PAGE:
These tools make it easy to draw some types of diagrams. For example, a class diagram tool will include such features as a class box with a dedicated area for the class name and another for its properties. With such a tool you will be able to link 2 class objects together with a line so that when you move one of the classes, the line automatically updates so the classes are still linked.
In general, these tools have some semantic understanding of your diagram which they use to make life easy for you.
But the downside for all this help is that you are very restricted to what the tool designers implemented.
If you want to do a different diagram or use a UML feature that is not implemented in the tool, you are out of luck.

Open Tools

These tools will let you do anything – paste clip art, draw lines and text wherever you want. You can create any type of diagram with these tools but doing anything a little complicated will be very hard.

creatly

creatly is a great tool for drawing diagrams.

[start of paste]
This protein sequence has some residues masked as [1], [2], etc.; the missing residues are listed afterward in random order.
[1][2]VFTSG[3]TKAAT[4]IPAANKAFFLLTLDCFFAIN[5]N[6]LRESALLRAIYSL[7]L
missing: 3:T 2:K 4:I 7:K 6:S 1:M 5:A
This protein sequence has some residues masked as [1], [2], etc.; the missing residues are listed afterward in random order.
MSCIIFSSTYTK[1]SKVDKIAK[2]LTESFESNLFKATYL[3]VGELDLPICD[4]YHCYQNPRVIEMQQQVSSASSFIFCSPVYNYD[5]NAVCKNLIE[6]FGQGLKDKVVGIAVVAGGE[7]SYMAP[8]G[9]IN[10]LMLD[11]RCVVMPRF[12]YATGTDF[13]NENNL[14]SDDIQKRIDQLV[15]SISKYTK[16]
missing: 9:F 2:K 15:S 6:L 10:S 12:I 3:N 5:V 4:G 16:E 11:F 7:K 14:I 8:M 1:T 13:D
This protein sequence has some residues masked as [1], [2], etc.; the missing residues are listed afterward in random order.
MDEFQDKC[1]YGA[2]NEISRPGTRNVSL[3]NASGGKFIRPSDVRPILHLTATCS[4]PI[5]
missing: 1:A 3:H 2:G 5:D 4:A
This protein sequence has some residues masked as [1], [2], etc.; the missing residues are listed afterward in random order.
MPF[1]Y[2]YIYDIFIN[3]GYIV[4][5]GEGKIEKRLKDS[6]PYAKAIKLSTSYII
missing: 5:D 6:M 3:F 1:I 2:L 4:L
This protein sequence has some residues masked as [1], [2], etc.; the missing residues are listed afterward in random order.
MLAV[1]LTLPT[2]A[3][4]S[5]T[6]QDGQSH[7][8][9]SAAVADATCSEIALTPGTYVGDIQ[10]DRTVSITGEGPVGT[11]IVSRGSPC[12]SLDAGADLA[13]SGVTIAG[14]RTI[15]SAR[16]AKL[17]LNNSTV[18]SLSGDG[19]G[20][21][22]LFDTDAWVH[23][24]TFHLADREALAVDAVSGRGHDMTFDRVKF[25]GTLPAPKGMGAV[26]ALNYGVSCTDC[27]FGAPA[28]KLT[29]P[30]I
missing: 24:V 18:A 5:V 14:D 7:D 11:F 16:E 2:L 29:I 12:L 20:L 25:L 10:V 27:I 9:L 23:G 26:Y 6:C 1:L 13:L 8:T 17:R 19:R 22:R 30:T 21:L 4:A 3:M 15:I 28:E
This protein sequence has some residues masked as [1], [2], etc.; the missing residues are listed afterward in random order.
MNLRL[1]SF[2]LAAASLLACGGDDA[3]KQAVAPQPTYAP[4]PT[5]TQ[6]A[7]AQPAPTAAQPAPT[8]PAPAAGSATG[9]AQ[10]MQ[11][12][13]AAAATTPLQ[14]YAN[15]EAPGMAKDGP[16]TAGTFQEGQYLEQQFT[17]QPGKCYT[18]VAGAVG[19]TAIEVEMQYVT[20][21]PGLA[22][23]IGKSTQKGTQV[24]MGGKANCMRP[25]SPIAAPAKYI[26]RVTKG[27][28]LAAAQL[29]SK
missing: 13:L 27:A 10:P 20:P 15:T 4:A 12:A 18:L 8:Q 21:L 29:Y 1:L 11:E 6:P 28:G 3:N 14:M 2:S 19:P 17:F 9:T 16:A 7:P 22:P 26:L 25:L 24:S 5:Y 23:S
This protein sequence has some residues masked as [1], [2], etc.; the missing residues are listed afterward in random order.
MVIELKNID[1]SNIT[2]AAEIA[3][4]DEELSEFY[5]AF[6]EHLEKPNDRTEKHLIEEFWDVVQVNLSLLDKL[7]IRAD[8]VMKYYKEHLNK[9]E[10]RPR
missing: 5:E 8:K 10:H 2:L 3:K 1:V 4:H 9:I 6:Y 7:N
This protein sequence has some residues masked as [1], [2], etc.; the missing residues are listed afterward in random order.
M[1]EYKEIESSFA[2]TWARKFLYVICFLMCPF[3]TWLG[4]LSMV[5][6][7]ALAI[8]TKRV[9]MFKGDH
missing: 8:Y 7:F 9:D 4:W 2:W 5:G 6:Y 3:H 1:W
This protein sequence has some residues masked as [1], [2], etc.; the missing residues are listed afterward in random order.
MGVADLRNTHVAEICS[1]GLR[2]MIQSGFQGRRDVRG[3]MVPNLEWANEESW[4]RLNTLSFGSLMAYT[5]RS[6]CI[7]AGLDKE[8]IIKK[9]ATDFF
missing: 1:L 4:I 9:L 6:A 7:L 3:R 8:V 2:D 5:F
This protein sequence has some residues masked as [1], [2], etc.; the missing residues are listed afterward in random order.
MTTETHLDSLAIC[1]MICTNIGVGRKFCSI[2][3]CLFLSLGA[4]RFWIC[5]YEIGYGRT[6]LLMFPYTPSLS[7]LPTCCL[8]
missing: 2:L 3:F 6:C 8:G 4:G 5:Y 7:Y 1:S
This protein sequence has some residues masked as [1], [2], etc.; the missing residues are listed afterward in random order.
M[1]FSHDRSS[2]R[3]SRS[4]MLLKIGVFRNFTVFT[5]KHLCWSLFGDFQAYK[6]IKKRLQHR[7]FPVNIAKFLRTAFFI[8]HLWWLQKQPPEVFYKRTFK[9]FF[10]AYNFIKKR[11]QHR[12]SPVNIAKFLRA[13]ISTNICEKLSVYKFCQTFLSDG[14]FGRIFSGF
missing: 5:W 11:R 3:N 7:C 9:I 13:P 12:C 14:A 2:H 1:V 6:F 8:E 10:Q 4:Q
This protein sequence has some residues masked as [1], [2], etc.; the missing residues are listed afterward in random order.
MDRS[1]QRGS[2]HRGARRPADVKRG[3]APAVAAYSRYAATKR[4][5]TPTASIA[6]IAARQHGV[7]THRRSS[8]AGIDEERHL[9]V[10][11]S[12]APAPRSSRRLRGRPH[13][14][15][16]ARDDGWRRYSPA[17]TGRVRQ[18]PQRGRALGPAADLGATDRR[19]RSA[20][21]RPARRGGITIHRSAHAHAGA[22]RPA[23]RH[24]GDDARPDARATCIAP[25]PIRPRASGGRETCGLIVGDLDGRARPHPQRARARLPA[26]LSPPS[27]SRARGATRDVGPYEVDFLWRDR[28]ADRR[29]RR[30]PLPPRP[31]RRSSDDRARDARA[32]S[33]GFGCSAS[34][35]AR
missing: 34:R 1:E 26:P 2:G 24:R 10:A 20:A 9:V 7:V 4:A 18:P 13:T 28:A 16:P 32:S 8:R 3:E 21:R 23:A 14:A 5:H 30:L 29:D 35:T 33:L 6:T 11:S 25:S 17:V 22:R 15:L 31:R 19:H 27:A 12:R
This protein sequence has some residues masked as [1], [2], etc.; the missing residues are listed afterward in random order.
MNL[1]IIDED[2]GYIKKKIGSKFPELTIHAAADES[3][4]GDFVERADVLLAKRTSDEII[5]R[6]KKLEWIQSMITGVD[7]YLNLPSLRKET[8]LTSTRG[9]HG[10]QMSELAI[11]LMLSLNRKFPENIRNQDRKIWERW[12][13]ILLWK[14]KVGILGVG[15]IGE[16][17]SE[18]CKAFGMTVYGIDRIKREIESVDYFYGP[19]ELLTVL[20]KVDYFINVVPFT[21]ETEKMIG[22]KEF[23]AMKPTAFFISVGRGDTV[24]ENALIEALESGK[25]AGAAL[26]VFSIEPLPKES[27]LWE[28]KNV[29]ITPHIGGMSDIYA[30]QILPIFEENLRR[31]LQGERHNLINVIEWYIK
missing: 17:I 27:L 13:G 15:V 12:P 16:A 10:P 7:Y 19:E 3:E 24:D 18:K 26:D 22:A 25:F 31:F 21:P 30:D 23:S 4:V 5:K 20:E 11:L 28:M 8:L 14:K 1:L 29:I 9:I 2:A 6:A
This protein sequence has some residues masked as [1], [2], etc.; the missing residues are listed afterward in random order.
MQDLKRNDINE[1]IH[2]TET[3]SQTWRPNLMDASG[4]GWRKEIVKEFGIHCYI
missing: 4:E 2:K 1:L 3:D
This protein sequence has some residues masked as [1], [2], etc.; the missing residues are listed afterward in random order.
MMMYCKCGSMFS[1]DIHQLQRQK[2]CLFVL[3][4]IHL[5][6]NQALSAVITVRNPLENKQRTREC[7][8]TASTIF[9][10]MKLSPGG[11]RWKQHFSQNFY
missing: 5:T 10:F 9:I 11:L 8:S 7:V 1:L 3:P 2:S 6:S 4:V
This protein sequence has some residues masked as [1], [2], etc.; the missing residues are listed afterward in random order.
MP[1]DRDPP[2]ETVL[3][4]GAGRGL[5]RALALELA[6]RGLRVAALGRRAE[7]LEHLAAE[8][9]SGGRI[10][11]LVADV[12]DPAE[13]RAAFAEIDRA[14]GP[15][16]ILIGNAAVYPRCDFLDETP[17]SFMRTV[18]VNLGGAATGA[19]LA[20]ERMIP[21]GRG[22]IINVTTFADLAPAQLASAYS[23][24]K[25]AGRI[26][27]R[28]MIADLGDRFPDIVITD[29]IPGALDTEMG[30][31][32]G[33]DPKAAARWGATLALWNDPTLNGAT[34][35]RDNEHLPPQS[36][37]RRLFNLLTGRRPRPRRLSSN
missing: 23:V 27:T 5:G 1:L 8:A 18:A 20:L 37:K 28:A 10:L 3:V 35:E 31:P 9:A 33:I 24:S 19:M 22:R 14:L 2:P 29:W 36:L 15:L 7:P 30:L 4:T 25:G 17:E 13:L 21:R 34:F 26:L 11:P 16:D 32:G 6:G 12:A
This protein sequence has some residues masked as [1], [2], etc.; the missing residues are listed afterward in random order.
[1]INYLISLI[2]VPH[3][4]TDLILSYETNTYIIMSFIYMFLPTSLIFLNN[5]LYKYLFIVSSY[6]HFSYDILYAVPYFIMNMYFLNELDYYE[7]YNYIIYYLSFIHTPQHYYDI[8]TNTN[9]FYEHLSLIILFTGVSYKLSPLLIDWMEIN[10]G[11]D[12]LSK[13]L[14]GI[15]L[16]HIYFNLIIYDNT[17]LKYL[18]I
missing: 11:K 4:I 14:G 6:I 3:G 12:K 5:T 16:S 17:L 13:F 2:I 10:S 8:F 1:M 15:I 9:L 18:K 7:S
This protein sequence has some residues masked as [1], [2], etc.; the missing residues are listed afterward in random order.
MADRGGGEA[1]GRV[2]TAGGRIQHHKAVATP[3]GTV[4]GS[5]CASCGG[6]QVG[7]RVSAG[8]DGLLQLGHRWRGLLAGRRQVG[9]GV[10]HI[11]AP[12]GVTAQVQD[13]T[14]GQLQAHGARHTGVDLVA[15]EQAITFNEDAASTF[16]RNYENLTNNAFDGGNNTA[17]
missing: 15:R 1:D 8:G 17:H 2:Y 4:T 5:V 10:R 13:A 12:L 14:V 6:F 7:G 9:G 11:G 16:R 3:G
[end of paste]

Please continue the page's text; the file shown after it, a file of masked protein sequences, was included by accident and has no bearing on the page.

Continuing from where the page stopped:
It doesn’t have a learning curve at all – I just started using it. I didn’t even need to sign up – I used my google account (and you can use other accounts, e.g. facebook).
I found it very versatile and was able to create class diagrams as well as simple mock ups and other types of diagrams.
Whatever I needed was already there. You can drag a class box or a clip art or UI widget. If you hover over an object in the diagram you get a toolbar that lets you easily add text or link the object to other objects using a line or an arrow.
When I finished a drawing, I exported it into a PNG and then just closed the browser tab. The diagram was saved automatically.
This is what I like – my objective is to write a post and I need some diagrams to make the post clearer. creatly let me focus on getting the diagram done with 0 time spent in managing the application.